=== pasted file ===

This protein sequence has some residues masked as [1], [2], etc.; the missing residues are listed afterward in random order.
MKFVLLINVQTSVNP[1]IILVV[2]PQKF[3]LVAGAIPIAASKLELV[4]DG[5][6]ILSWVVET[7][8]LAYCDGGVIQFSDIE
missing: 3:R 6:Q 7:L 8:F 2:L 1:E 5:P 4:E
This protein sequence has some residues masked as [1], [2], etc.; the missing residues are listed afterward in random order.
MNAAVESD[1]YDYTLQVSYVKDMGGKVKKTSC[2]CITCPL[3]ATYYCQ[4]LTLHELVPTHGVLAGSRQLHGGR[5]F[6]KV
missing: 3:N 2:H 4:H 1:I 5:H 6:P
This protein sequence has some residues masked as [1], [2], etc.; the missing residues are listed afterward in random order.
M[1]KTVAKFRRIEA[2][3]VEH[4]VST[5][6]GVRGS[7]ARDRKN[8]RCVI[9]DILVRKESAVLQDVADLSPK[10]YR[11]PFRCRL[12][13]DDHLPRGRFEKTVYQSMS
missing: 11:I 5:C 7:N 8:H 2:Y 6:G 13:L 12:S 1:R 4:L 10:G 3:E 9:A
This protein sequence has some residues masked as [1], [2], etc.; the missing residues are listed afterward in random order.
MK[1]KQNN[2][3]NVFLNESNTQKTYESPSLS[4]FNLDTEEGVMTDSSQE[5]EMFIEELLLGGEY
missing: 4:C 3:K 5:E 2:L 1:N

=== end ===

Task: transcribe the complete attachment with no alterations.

This protein sequence has some residues masked as [1], [2], etc.; the missing residues are listed afterward in random order.
MKFVLLINVQTSVNP[1]IILVV[2]PQKF[3]LVAGAIPIAASKLELV[4]DG[5][6]ILSWVVET[7][8]LAYCDGGVIQFSDIE
missing: 3:R 6:Q 7:L 8:F 2:L 1:E 5:P 4:E
This protein sequence has some residues masked as [1], [2], etc.; the missing residues are listed afterward in random order.
MNAAVESD[1]YDYTLQVSYVKDMGGKVKKTSC[2]CITCPL[3]ATYYCQ[4]LTLHELVPTHGVLAGSRQLHGGR[5]F[6]KV
missing: 3:N 2:H 4:H 1:I 5:H 6:P
This protein sequence has some residues masked as [1], [2], etc.; the missing residues are listed afterward in random order.
M[1]KTVAKFRRIEA[2][3]VEH[4]VST[5][6]GVRGS[7]ARDRKN[8]RCVI[9]DILVRKESAVLQDVADLSPK[10]YR[11]PFRCRL[12][13]DDHLPRGRFEKTVYQSMS
missing: 11:I 5:C 7:N 8:H 2:Y 6:G 13:L 12:S 1:R 4:L 10:G 3:E 9:A
This protein sequence has some residues masked as [1], [2], etc.; the missing residues are listed afterward in random order.
MK[1]KQNN[2][3]NVFLNESNTQKTYESPSLS[4]FNLDTEEGVMTDSSQE[5]EMFIEELLLGGEY
missing: 4:C 3:K 5:E 2:L 1:N